Wednesday, October 16, 2019

Quantitative Easing - Decreasing Interest Rates Research Paper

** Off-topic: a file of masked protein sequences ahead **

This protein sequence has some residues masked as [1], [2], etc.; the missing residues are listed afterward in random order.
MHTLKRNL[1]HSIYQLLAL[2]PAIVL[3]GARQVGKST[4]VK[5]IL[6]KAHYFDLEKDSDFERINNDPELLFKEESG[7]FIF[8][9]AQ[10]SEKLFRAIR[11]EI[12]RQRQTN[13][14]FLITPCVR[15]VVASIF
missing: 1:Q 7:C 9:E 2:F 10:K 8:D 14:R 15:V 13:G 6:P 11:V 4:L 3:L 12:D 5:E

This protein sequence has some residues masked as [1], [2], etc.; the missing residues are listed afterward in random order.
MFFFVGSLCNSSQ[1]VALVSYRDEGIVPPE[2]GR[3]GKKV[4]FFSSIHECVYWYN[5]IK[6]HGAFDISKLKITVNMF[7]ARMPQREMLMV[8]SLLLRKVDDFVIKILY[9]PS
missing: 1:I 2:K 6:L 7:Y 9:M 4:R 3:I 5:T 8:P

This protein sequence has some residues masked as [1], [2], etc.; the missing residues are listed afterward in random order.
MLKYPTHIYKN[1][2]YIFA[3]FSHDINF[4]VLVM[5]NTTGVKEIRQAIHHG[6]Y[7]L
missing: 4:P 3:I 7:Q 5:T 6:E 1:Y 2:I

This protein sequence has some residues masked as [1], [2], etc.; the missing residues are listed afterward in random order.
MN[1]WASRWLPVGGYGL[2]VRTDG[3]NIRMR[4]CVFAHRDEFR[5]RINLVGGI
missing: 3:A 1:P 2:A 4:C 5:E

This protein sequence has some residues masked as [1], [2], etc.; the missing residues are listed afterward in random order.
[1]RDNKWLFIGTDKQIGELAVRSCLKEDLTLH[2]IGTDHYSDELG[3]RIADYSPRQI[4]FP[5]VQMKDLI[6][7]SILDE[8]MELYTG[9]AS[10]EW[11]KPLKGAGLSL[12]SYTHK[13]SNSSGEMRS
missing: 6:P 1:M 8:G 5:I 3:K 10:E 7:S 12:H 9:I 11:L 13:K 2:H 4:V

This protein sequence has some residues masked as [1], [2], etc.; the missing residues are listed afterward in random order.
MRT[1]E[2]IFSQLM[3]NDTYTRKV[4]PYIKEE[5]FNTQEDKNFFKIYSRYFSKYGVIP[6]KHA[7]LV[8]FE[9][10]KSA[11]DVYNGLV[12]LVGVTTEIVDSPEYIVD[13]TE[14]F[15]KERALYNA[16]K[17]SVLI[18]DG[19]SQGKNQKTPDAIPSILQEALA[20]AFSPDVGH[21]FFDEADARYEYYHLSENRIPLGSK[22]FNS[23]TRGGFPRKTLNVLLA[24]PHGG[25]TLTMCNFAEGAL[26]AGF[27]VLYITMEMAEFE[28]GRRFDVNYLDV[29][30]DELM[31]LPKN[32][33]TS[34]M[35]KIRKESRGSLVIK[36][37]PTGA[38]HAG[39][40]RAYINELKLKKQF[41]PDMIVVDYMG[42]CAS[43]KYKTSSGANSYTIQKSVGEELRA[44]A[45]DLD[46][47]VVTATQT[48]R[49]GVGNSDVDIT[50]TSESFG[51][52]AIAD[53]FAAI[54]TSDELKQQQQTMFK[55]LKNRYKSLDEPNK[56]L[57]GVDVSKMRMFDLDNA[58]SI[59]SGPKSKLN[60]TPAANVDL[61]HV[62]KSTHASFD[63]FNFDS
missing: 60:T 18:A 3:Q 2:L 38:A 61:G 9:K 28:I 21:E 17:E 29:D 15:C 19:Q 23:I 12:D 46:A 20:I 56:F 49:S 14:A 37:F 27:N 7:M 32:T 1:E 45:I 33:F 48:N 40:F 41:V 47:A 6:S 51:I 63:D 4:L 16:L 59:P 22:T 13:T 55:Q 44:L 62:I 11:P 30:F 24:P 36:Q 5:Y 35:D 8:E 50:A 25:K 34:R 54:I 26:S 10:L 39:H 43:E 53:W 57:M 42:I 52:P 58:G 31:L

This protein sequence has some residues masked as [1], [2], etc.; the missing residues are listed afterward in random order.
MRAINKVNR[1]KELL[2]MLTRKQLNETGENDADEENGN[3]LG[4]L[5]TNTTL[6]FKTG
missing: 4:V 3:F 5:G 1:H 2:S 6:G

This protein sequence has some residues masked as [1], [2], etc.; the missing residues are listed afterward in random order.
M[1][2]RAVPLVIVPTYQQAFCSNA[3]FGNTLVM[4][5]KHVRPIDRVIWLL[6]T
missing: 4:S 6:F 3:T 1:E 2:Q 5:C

Quantitative Easing - Decreasing Interest Rates - Research Paper Example The practice is entirely different from the usual approach of purchasing and selling government bonds to maintain a targeted market interest rate. It must be emphasized that a central bank uses new electronically created money for the purchase of financial assets in order to implement quantitative easing policy. This practice is helpful for increasing excess bank reserves which in turn may lower yields. The ultimate goal of the quantitative easing policy is to cut down long-term interest rates so as to stimulate economic activities. For this purpose, monetary authorities purchase financial assets of longer maturity and thereby reduce long-term interest rates on the yield curve. In addition, the tool of quantitative easing is very helpful to ensure that inflation rate does not fall below the targeted level. This paper will analyze the pros and cons of quantitative easing and will discuss whether the Fed has a choice of using this tool in a highly recessionary economy. Benefits of Quan titative Easing As Elliott (2009) purports, the unconventional quantitative easing monetary policy may assists banks to keep excess reserves with them and hence to lend largely to businesses and individual borrowers. In turn, businesses will use these additional funds to finance productive activities including infrastructure development and R&D. Similarly, individual borrowers will use this new fund for their day to day activities or investment purposes. This will ensure effective circulation of money throughout the economy. Hence, these increased economic activities will certainly assist the economy to come out of stagnation and stimulate economic growth. Since this monetary tool is helpful to keep the inflation at a moderate level, it assists regulators to prevent the economy from falling into deflationary conditions. According to Kollewe (as cited in the guardian, 2009), US, UK, and Japan are very much interested in quantitative easing policies as a way to stabilize economic grow th. The writer points out that the US was the first country which used quantitative easing as a response to its recessionary conditions. According to International Monetary Fund, the major developed countries that deployed the quantitative easing policy since the beginning of the 21st century were less affected by the 2008 global financial crisis as compared to other industrially developed economies. During the 2008 global financial crisis, it has been identified that the quantitative easing boosted the financial markets by adding liquidity. A weaker currency that amplified export demand is also identified to be one of the major desirable side effects of quantitative easing policy. To a certain extent, the quantitative easing technique has assisted economies to diminish unemployment rate. While analyzing the US economy, it is obvious that this unconventional monetary tool has played a crucial role in the economy in overcoming the dreadful impacts of the 2008 global financial crisis. As per the report of Hermansson (2010), economists hold the view that US’ entire budget deficit would be funded for a fiscal year, if the quantitative easing has been set as high as $1 trillion. In order to take advantages of the quantitative easing policy, the Fed used the returns of previous bond purchases to acquire new long-term financial assets in 2010.  

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